Ithaca College professor Michael “Bodhi” Rogers is leading a team of students to create a digital record of Rose Hill Mansion, a national historic landmark near Geneva in New York’s Finger Lakes region.
Built in 1839, Rose Hill Mansion is a two-story Greek Revival house that sits above Seneca Lake. Once a working farm, the National Park Service declared it a national historic landmark in 1986, calling it “one of the finest examples of the Greek Revival style in the United States. Built on a monumental scale, it reflects the prosperity of Western New York as a result of the Erie Canal.” The mansion is now open seasonally for guided tours.
Rogers and his team use ground-penetrating radar and magnetometry to map below-ground features, and a 3D laser scanner to record the positional location of all standing architecture. Those readings will be used to gain a greater understanding of Rose Hill property. The scans can be helpful for preserving the site and conducting repairs, and could be used to create virtual tours for the public.
“This is an incredible opportunity for the historical society to gain a better understanding of the property,” said Kerry Lippincott, director of the Geneva Historical Society, which administers the site. “So much time and effort has been spent interpreting the interior of the mansion. Through this technology we will be able to extend the visitor experience out into the grounds.”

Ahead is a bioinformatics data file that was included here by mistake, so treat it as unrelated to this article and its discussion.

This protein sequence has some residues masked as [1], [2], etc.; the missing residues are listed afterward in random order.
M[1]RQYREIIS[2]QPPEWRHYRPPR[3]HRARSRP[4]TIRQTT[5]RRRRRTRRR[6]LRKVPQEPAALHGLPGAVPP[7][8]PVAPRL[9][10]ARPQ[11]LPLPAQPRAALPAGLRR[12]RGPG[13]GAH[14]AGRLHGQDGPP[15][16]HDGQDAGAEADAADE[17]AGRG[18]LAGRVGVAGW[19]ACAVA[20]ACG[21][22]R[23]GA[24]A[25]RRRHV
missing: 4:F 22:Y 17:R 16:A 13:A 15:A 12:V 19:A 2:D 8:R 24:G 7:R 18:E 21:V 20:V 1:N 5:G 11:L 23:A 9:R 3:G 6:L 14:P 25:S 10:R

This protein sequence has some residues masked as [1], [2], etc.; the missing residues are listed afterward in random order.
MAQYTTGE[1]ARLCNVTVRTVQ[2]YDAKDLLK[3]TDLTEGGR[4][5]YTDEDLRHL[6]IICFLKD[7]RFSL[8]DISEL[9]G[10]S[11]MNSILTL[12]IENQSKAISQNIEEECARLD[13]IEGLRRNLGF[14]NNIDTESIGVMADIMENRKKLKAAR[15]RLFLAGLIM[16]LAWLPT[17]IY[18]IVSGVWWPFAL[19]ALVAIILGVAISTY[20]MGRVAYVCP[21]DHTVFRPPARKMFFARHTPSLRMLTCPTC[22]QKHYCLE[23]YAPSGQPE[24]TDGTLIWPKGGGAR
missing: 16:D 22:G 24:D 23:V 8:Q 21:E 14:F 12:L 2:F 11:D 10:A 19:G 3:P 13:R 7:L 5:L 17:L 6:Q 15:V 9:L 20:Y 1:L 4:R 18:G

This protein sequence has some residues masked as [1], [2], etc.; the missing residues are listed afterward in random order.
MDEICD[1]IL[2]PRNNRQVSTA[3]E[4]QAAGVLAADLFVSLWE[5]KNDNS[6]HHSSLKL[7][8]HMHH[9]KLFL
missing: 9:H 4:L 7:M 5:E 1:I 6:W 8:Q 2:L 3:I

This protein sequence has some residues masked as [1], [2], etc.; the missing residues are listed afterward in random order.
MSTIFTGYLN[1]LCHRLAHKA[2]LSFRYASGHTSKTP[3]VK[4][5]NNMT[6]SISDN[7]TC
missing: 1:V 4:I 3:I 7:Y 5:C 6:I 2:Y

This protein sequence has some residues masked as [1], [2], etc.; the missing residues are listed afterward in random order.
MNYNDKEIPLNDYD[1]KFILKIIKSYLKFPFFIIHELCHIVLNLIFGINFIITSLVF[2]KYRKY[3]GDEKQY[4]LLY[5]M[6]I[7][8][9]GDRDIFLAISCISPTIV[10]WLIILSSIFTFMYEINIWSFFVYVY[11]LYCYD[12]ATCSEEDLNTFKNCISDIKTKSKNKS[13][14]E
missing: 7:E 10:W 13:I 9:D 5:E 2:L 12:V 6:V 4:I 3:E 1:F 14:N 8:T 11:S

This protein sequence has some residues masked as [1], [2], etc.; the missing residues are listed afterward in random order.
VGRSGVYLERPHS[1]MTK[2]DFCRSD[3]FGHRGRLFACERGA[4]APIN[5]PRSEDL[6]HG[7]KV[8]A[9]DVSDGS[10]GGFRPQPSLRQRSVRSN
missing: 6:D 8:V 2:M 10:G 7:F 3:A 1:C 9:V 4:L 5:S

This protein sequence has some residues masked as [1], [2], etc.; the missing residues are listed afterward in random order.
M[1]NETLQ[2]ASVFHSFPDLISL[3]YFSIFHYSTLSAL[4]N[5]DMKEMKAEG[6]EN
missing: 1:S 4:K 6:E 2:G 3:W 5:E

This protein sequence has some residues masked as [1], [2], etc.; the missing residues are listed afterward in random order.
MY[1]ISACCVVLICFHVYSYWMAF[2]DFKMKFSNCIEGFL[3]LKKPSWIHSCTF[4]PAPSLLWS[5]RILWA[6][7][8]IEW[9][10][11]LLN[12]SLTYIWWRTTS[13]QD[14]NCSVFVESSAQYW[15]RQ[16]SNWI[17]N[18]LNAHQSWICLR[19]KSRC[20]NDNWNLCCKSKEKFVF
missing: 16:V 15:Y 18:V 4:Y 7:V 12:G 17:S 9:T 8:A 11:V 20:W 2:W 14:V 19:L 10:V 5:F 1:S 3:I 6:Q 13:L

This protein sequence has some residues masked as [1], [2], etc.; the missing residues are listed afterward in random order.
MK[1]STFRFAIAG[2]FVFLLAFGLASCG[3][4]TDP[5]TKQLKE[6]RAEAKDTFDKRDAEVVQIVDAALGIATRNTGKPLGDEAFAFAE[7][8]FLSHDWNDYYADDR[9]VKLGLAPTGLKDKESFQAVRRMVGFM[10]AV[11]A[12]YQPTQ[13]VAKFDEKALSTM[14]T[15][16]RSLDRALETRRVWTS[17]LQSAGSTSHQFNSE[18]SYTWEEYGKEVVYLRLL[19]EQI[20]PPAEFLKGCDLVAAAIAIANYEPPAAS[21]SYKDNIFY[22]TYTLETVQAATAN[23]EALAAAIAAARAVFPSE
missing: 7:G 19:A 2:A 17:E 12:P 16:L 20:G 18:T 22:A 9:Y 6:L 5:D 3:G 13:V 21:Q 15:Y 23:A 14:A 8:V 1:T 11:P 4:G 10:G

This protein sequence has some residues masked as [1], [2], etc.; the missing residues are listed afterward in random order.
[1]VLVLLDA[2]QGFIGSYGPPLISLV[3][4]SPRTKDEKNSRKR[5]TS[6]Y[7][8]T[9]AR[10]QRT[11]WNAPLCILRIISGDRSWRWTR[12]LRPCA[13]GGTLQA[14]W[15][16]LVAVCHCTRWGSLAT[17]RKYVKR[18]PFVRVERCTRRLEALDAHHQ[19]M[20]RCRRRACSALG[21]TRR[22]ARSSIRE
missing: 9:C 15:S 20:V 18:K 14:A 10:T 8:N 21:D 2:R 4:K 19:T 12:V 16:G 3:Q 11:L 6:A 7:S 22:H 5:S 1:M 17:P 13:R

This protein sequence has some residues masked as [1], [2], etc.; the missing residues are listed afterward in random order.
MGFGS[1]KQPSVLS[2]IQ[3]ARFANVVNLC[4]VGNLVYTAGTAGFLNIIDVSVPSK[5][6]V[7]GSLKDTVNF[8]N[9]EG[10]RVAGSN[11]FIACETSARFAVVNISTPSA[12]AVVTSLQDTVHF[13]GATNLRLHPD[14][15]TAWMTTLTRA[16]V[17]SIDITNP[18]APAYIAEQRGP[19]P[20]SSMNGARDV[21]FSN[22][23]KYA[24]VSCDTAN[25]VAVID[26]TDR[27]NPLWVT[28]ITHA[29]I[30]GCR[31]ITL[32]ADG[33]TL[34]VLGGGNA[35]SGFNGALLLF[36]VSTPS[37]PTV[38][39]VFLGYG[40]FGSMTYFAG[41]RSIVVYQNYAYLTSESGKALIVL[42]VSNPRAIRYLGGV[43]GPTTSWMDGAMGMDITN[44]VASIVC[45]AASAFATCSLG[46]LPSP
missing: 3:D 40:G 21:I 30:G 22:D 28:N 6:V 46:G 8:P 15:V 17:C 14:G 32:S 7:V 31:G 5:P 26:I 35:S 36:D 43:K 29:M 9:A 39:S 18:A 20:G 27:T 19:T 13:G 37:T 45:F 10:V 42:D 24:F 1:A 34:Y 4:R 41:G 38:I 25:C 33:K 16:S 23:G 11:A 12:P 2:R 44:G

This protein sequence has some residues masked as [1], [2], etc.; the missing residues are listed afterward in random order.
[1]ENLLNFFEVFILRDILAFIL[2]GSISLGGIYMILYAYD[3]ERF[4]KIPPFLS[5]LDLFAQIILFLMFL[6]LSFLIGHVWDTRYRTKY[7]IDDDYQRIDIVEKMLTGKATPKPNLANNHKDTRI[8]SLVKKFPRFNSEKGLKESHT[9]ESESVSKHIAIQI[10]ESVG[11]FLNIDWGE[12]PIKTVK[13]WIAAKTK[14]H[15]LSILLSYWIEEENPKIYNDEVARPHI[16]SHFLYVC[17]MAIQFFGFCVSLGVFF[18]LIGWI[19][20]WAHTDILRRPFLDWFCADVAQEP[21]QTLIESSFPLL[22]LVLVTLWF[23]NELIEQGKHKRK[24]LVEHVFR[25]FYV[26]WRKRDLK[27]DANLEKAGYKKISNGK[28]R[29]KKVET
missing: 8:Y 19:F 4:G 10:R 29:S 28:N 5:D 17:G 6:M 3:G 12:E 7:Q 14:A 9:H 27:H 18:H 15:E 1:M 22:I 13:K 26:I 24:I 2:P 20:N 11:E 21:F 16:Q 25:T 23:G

Ground-penetrating radar detects reflected signals from subsurface structures and plots data as overhead and side views that can be used to conduct “virtual excavations” of the site. The magnetometer used measures the Earth’s magnetic field near the ground surface so precisely that it can pick up where someone in the past dug in the dirt because digging through soil layers rearranges the iron in the soil. The 3D laser scanner pulses one million times per second to take a reading every five millimeters, while simultaneously taking digital photos. Computer software is then used to create a 3D model of structures above and below the ground.
Rogers collaborated with Cornell University associate professor Kurt Jordan to conduct similar geophysical research at the White Springs archaeological site, a location just across from Rose Hill Mansion on the west side of Seneca Lake that includes a manor house built in 1806.
“Our research at White Spring Manor resulted in a better understanding of the buried 19th century features of that historic property,” said Rogers, a professor of physics in the Department of Physics and Astronomy at Ithaca College who is also an archaeologist specializing in geophysical archaeology and historic preservation. “Due to the success at White Springs I’m excited by what we will find at the Rose Hill Mansion.”
Rogers is assisted by Ithaca College juniors Lexi Farrington and Kurt Burdick. The effort is a collaboration with Jenny Lauer, a master of landscape architecture degree candidate at the State University of New York College of Environmental Science and Forestry who is researching the landscape of Rose Hill in order to suggest design and management solutions that respect its cultural and ecological dimensions. She contacted Rogers and his team to perform the geophysical survey with hopes of uncovering the pathways, former garden beds and other landscape features contemporary to Rose Hill’s original 1839 landscape design. The project is supported by the Geneva Historical Society and funded in part by the Garden Club of America’s Corliss Knapp Engle Scholarship.
Rogers has conducted geophysical surveys of numerous historical and prehistorical sites, and completed 3D scans of several landmarks in the United States and around the world, including Abraham Lincoln’s cottage in Washington D.C.; Ulysses S. Grant’s cottage near Saratoga Springs, New York; General Philip Schuyler’s house in Schuylerville, New York; the Old Fort Johnson National Historic Landmark in Johnstown, New York; and Trim Castle in Ireland.